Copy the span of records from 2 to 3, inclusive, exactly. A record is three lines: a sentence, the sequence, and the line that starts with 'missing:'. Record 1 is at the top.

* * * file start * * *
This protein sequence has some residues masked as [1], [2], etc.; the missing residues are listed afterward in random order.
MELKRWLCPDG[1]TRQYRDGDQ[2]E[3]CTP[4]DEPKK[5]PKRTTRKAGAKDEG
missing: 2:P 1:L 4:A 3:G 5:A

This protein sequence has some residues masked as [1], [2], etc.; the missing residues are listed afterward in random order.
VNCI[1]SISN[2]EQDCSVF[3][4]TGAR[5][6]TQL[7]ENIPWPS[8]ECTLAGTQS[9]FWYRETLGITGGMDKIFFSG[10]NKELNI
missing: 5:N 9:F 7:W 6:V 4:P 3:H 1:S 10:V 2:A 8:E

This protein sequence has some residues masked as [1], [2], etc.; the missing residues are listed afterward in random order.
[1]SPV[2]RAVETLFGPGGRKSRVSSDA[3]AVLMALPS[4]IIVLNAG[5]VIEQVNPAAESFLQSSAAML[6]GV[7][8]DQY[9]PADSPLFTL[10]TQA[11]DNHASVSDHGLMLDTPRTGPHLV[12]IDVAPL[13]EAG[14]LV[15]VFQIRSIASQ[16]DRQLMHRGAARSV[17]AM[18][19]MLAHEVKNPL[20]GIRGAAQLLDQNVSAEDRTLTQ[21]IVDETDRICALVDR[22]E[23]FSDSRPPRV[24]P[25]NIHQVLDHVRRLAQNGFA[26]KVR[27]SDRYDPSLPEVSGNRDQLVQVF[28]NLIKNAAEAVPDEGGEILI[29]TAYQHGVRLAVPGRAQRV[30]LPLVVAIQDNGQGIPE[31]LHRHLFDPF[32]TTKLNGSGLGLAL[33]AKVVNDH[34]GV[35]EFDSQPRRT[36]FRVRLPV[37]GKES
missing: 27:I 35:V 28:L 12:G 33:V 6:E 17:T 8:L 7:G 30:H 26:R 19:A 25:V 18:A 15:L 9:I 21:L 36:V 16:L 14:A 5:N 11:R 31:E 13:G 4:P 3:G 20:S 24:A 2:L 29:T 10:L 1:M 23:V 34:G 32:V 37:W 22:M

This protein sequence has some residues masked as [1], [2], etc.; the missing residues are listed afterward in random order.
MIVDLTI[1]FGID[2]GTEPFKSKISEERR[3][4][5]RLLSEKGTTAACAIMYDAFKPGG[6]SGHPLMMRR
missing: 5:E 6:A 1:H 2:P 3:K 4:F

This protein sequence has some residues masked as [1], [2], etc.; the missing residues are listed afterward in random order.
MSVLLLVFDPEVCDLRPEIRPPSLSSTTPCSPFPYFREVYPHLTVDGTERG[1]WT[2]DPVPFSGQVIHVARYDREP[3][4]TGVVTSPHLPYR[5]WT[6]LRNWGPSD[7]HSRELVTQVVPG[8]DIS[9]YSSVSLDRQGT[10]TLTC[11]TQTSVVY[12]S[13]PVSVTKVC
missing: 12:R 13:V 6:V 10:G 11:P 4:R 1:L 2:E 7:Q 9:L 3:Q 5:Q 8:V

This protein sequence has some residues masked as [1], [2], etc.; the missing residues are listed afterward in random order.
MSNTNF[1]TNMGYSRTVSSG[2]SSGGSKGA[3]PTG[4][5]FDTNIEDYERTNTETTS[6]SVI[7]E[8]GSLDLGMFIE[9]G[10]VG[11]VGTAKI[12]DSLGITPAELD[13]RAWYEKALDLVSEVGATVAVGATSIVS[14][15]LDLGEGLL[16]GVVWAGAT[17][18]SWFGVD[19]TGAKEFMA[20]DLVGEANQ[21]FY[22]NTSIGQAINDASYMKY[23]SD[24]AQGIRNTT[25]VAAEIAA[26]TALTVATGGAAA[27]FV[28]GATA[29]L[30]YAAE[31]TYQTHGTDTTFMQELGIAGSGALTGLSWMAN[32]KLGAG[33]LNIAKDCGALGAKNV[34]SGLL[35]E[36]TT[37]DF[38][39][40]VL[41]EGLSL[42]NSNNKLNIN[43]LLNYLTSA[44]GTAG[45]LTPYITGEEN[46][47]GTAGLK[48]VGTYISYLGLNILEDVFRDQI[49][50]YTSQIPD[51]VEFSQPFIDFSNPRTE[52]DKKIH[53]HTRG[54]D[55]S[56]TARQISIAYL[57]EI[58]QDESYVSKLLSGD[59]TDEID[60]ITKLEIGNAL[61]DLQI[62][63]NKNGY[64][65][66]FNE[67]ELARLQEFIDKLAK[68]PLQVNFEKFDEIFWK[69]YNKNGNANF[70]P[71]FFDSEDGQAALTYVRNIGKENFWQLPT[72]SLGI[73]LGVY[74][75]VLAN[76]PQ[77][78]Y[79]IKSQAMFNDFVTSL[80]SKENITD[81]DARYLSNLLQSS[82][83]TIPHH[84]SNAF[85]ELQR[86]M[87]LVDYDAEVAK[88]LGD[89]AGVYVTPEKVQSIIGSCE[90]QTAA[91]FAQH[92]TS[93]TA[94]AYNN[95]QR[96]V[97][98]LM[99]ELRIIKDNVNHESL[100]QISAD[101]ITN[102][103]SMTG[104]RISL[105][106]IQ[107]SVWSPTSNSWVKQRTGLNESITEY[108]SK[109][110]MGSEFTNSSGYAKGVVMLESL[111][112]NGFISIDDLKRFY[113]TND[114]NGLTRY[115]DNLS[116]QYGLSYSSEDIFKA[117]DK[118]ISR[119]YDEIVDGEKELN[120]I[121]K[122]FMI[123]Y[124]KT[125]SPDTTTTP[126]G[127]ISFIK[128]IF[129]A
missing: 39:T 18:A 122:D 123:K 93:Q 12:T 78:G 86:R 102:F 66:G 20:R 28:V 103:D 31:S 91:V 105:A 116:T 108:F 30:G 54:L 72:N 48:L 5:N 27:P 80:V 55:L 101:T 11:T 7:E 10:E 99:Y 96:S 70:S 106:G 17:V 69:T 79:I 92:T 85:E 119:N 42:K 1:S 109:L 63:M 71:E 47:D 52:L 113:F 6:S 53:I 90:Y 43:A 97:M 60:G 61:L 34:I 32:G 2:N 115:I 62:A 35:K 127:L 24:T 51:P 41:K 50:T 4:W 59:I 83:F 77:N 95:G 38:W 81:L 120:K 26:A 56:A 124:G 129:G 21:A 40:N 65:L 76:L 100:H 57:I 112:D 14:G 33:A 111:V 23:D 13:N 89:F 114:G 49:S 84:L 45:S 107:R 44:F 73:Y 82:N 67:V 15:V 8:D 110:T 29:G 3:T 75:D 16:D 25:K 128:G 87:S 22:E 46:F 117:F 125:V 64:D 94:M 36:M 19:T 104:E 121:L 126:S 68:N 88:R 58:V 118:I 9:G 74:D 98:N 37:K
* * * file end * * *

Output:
This protein sequence has some residues masked as [1], [2], etc.; the missing residues are listed afterward in random order.
VNCI[1]SISN[2]EQDCSVF[3][4]TGAR[5][6]TQL[7]ENIPWPS[8]ECTLAGTQS[9]FWYRETLGITGGMDKIFFSG[10]NKELNI
missing: 5:N 9:F 7:W 6:V 4:P 3:H 1:S 10:V 2:A 8:E

This protein sequence has some residues masked as [1], [2], etc.; the missing residues are listed afterward in random order.
[1]SPV[2]RAVETLFGPGGRKSRVSSDA[3]AVLMALPS[4]IIVLNAG[5]VIEQVNPAAESFLQSSAAML[6]GV[7][8]DQY[9]PADSPLFTL[10]TQA[11]DNHASVSDHGLMLDTPRTGPHLV[12]IDVAPL[13]EAG[14]LV[15]VFQIRSIASQ[16]DRQLMHRGAARSV[17]AM[18][19]MLAHEVKNPL[20]GIRGAAQLLDQNVSAEDRTLTQ[21]IVDETDRICALVDR[22]E[23]FSDSRPPRV[24]P[25]NIHQVLDHVRRLAQNGFA[26]KVR[27]SDRYDPSLPEVSGNRDQLVQVF[28]NLIKNAAEAVPDEGGEILI[29]TAYQHGVRLAVPGRAQRV[30]LPLVVAIQDNGQGIPE[31]LHRHLFDPF[32]TTKLNGSGLGLAL[33]AKVVNDH[34]GV[35]EFDSQPRRT[36]FRVRLPV[37]GKES
missing: 27:I 35:V 28:L 12:G 33:V 6:E 17:T 8:L 7:G 30:H 26:R 19:A 25:V 18:A 15:L 9:I 21:L 36:V 16:L 14:A 5:N 11:R 31:E 13:G 4:P 3:G 20:S 24:A 2:L 29:T 10:L 1:M 23:V 34:G 32:V 37:W 22:M